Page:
With only a month to go before Euro 2008 kicks off in Basel, crowd violence at matches in Basel and Bern has raised several awkward questions.
Organisers say they are confident the tournament, which is being co-hosted by Switzerland and Austria, will be a safe success but the media are not so sure.
After Basel scored their second goal on Friday against FC Zurich – Basel eventually won the match 4-0 – a section of Zurich fans in the first tier lit flares and fireworks, which had been smuggled in, and threw them onto Basel fans below.
Problems continued after the game and a total of 45 people were injured, mostly lightly, although three people were taken to hospital. Twelve people were arrested.
There was also a punch-up the same evening involving around 100 people after the match between Young Boys of Bern and Neuchâtel Xamax, which the Bernese lost 3-1. Police dispersed the crowd with tear gas and plastic bullets, with one officer taken to hospital.
Despite this, Benedikt Weibel, the government's Euro 2008 representative, told the Sonntag newspaper that he remained "convinced" that everything concerning security was under control and that such scenes would not happen during the tournament.
Martin Jäggi, head of security for Euro 2008, also said he was confident and that the tournament's security plan would not be changed. He noted that the greater number of women and children at national matches, as opposed to club matches, meant violence was less likely to break out.
Not everyone was so sure. "Are hooligans going to ruin Euro 2008?" was the headline in Blick, Switzerland's biggest-selling tabloid, on Monday.
The Sonntag newspaper had detected "uneasy pre-Euro feelings – one month before the greatest sporting event that our country's ever seen".
The paper also wondered how it had been possible to smuggle potentially lethal fireworks into Basel's stadium, which is where Switzerland will play all three of its group matches next month. It said that almost every European country other than Italy had managed to solve the problem of flares.
For the Berner Zeitung "the time has come to step in", saying such images were damaging Switzerland's reputation and proved that the hooliganism problem was not under control.
The paper reckoned it was "completely absurd" that police could not intervene in the Basel stadium, a private area, despite lives being clearly in danger.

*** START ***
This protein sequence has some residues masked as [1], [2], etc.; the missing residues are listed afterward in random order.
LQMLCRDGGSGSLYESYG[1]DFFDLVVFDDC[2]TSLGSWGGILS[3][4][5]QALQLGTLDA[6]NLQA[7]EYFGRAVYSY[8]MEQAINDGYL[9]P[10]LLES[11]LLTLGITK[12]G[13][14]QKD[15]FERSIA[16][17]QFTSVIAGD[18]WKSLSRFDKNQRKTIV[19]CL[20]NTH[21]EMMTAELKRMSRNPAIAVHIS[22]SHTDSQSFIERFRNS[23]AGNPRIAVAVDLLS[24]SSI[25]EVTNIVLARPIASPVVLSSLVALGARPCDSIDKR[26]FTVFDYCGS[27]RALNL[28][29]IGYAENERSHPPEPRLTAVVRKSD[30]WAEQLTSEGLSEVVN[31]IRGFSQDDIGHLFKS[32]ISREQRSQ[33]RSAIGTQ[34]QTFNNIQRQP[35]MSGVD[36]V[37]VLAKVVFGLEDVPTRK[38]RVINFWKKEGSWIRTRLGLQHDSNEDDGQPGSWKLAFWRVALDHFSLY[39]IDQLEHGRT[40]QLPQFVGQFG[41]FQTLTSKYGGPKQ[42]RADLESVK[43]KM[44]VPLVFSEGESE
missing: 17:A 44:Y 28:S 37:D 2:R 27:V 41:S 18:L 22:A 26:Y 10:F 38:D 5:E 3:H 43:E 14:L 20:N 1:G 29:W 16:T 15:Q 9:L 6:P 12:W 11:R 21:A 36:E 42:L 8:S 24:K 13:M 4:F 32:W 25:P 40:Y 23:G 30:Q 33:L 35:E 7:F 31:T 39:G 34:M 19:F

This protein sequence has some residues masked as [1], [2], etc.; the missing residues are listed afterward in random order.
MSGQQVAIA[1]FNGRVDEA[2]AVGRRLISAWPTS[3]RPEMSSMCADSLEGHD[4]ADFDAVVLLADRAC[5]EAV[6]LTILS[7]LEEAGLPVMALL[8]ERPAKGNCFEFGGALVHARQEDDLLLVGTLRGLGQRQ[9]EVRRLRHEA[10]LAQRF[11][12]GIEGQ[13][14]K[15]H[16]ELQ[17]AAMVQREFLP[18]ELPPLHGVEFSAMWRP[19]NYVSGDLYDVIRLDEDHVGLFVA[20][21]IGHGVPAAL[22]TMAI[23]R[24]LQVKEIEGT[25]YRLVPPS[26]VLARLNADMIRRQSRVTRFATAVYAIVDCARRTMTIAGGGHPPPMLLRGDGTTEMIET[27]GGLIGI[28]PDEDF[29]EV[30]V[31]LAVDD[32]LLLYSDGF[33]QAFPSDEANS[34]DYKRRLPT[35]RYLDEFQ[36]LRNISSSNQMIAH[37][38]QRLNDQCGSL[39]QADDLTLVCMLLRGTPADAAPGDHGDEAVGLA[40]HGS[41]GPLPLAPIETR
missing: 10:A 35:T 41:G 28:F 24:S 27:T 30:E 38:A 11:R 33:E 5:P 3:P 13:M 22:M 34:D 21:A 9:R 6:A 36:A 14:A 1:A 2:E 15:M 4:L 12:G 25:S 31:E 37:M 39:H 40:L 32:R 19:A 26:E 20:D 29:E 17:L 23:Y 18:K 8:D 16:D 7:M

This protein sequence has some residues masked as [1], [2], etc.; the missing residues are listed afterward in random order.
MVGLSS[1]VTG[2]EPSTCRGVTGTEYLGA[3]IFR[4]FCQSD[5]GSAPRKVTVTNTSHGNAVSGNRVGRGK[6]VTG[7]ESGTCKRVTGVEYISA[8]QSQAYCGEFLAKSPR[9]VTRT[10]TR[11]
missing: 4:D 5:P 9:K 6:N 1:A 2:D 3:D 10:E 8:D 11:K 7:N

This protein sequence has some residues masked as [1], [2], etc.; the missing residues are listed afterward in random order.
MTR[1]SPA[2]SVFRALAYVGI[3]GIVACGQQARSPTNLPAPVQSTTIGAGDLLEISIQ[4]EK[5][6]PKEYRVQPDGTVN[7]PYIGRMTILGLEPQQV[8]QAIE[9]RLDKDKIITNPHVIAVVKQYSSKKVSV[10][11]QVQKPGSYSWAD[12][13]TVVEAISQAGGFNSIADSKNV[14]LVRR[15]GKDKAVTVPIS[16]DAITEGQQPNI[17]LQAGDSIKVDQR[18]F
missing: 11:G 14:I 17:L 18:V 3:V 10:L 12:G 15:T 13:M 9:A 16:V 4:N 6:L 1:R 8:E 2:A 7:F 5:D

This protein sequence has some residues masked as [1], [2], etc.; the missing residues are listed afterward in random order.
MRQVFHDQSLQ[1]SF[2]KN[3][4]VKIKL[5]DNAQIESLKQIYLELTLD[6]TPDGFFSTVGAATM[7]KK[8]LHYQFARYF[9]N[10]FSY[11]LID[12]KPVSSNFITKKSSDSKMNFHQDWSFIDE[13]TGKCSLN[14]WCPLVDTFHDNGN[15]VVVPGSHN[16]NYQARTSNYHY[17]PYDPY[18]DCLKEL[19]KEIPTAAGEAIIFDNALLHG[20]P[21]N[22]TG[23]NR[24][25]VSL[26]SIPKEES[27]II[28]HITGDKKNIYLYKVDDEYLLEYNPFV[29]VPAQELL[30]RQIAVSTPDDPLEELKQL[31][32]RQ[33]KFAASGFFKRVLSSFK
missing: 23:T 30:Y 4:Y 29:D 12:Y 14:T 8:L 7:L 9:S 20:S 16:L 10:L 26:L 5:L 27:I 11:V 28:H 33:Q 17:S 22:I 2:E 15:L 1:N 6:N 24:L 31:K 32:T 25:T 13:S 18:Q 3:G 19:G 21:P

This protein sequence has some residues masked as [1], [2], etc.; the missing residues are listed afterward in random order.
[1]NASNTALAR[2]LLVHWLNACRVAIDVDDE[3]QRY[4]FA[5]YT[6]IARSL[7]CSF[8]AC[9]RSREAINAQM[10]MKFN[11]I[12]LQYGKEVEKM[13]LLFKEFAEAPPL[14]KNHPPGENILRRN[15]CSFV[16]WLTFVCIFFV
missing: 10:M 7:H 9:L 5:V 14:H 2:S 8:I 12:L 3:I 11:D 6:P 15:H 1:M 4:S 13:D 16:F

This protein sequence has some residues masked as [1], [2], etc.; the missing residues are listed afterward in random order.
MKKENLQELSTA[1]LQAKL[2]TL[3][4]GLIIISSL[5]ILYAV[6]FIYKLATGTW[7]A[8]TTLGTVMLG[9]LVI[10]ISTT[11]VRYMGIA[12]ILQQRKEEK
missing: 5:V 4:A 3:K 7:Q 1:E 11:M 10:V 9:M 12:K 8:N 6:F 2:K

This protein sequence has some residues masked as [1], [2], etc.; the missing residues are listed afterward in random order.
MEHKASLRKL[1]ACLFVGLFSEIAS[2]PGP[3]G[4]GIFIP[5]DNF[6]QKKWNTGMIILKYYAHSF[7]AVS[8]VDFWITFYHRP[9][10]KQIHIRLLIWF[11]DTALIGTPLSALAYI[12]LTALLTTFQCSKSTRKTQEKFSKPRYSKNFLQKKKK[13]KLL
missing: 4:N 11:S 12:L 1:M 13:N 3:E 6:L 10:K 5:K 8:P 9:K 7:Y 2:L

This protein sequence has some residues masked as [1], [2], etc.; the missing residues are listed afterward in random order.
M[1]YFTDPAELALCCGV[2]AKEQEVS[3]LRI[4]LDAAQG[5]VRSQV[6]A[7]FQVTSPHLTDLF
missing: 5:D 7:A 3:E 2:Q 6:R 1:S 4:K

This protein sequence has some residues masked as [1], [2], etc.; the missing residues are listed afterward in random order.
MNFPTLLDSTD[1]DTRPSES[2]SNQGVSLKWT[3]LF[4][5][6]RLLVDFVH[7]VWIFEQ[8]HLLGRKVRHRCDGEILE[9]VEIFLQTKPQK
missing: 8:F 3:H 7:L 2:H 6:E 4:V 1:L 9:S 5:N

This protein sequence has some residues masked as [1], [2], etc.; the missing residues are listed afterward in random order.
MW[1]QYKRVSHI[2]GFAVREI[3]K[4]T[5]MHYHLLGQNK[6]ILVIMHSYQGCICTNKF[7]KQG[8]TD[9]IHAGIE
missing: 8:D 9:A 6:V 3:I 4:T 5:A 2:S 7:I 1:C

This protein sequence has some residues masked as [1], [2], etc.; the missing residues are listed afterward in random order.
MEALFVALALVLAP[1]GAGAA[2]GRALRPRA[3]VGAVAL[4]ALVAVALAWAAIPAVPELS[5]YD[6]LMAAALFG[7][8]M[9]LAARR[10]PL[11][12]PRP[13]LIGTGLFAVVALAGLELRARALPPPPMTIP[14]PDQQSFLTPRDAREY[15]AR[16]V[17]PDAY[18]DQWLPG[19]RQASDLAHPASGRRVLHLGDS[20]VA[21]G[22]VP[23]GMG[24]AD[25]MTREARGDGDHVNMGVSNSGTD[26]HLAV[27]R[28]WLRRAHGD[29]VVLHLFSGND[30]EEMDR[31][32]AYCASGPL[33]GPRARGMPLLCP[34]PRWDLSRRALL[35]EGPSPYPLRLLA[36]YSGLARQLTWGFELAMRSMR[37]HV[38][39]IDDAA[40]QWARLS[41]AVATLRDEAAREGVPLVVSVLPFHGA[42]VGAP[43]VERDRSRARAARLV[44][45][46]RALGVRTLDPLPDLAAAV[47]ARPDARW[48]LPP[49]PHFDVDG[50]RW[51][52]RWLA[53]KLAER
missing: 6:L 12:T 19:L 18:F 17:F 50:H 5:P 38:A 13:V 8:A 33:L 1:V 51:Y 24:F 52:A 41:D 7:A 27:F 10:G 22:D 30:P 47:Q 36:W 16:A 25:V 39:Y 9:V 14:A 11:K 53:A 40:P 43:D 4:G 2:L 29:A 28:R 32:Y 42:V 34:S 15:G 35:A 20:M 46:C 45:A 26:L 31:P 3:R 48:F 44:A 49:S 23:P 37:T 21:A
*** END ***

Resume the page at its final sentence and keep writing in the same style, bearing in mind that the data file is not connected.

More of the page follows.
The Zurich-based Tages-Anzeiger took a less dramatic tone, saying fears that such scenes could occur during Euro 2008 were unfounded.
"Extremist groups are linked primarily to club teams and not the national team," it said, adding that Euro 2008 was a commercial event and therefore not of great interest to hooligans.
The Tages-Anzeiger admitted that violence outside the stadiums could not be ruled out – but that, it said, was always the case when people and alcohol are mixed. That however had nothing to do with football, it concluded.
The Basler Zeitung also believed the problem was limited to club football, telling all those who were concerned about violence at Euro 2008 to calm down: "During the tournament the stadium will be a high security zone."
But it too warned that because flare-throwers could not get inside the stadium they would be outside – "probably in the fan zones".
In the NZZ am Sonntag Christian Kern, head of the company that runs St Jacob's Park stadium, called for "rapid reaction judges", which he said had proved successful in Britain.
"You pick out the culprits and punish them immediately," he said.
Kern believed that while most Swiss football hooligans were given mild fines, "if you endanger human life, you should be locked up".
Blick also highlighted another issue which it said could prove problematic. German police, who have experience in close combat, are going to be used "when things get heavy" whereas their Swiss colleagues will just fire a few tear gas grenades from a distance, according to Blick.
But the Germans, it said, were not sure they wanted to be used just as "bully boys in a German uniform".
swissinfo with agencies
Switzerland's three-pronged security strategy mirrors the successful plan implemented in Germany during the 2006 World Cup. Organisers have said the tournament should be a "feast, not a fortress".
The aim of the strategy is to develop cordial relations between police and fans while acting decisively should trouble break out.
In addition to police, private security firms will be present at stadiums and in fan zones.
Between 500 and 1,000 police officers from France and Germany will be drafted in during match days and to provide extra liaison with fans.
In the case of an emergency, about 15,000 army troops have been made available to the host cities, an offer that Geneva has declined. Should they be needed, soldiers would guard infrastructure rather than confront rowdy fans.